Visit Montparnasse and the Golden Age of Paris
Today, the district of Montparnasse is embodied by the bold, tall Tour Montparnasse and one of the busiest train stations in the French Capital City. At the beginning of the 20th century though, it was the epicentre of an artistic and intellectual life that was as dynamic as it was talented. On your private walking tour of Montparnasse, you will:
- Immerse yourself in the Golden Age of Paris in the 1920’s with a private guide.
- Enjoy the buzzing pace amongst locals, and see the way the neighbourhood has evolved more than a century after the Roaring 20’s.
- Walk amongst the stories of late nights of endless champagne and dancing, as you hear about Hemingway, Fitzgerald, Picasso, and Miller at home in Montparnasse.
- Visit the Montparnasse Cemeery, where Sartre is buried and see notable sights of the 14th arrondissement, including the Fondation Cartier.
Still flying under the tourist radar, this district of the Left Bank was the former home of numerous French and expatriate artists who ingeniously put into practice the free-spirited buzz of the Roaring Twenties, that some today still compare to a certain “French art de vivre”!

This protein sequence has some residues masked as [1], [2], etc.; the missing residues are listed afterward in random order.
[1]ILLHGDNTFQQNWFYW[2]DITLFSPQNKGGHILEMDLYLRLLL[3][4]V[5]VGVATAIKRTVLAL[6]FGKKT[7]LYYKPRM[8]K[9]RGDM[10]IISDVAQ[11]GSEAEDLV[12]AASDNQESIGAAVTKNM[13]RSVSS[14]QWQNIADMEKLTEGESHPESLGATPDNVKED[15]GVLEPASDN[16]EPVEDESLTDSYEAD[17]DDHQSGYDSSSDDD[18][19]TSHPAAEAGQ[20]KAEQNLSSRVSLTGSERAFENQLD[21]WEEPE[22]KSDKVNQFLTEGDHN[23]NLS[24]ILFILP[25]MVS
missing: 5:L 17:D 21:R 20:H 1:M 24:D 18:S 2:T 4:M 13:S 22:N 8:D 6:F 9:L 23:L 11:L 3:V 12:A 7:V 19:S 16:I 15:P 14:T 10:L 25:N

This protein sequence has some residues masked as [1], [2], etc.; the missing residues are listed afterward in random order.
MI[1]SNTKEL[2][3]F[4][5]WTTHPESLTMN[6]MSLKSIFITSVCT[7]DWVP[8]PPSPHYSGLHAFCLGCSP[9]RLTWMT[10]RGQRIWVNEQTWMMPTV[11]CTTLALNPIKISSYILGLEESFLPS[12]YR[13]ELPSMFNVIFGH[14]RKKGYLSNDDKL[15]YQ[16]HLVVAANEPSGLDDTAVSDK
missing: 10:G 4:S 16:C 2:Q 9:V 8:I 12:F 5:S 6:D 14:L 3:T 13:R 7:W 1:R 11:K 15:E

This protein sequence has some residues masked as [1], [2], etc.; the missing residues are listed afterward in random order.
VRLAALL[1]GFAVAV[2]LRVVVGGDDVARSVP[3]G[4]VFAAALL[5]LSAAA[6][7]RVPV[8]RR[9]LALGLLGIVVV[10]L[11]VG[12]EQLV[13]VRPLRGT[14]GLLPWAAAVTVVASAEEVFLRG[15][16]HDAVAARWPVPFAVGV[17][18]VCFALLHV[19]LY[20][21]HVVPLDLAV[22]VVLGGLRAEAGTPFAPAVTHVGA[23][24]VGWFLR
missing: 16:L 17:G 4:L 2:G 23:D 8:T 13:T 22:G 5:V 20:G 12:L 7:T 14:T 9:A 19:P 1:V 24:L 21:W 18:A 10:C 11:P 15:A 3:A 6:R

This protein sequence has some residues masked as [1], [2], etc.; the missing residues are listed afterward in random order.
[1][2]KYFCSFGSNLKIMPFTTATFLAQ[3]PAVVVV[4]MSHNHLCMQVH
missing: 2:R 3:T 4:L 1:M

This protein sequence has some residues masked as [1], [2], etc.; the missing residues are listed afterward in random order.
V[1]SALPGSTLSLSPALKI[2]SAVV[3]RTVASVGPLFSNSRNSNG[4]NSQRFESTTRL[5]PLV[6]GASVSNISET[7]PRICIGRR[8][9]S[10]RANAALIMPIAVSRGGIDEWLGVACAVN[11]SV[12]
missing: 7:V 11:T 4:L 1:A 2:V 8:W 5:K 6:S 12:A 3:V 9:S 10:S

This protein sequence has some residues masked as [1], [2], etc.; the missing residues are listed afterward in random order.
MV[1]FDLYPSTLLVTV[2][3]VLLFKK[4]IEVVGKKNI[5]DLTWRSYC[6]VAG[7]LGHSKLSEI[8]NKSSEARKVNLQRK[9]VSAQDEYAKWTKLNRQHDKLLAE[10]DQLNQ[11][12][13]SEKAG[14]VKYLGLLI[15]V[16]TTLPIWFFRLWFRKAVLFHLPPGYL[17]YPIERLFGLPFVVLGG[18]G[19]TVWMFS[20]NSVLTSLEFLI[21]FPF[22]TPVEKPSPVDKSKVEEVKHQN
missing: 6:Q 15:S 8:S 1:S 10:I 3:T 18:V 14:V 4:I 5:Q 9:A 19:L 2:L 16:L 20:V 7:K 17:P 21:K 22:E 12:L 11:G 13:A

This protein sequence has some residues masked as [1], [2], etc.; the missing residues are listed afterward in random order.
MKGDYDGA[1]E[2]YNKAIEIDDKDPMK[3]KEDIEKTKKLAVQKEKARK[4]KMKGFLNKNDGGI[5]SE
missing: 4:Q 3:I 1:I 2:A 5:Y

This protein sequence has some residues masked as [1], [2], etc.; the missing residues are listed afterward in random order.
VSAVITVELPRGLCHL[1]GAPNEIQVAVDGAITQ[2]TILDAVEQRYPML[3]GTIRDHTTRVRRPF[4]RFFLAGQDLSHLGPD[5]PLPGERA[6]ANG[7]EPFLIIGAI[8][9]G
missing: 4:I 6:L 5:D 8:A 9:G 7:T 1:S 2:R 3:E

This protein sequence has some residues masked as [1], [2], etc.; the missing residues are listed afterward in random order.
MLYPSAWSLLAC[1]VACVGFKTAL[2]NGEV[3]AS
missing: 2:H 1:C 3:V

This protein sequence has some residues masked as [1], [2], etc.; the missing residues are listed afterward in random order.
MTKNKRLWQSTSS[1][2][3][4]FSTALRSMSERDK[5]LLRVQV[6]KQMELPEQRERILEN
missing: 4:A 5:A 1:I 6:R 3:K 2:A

In the aftermath of the First World War, the 1920s saw the arrival of a generation of artists who came from Montmartre in search of cheap studios. Modigliani, Zadkine, Soutine, Chagall and many others formed what came to be known as the “École de Paris” – a group of artists rather than a real artistic movement. Later on, the district welcomed other creative minds in search of an affordable roof over their heads and, above all, a living and partying environment to match their thirst for life.
The four traditional brasseries on Boulevard Montparnasse, whose names have now become legendary –Le Dôme, La Rotonde, Le Select and La Coupole– have long enlivened the Parisian nightlife with the innovative sounds of jazz and the exotic rhythms of the Bal nègre, where the dazzling Joséphine Baker captured the spotlight. The Closerie des Lilas was also part of this closed club of prestigious places, where the most illustrious names, such as James Joyce, Ernest Hemingway, F. Scott Fitzgerald, Man Ray, Foujita, Pablo Picasso and Henry Miller, danced and twirled until the early hours!
But the modernisation of the district has not put an end to its artistic life, far from it! Young students from all over the world still attend the historical art academy of the rue Grande Chaumière. And the Fondation Cartier pour l’Art Contemporain, an exhibition centre for contemporary art and culture, opened its doors in 1994 in a unique glass and steel building by architect Jean Nouvel.
Take a walk through the legendary district, punctuated by bucolic alleys, hidden workshops, avant-garde cinemas and popular theatres, and where life was everything but boring!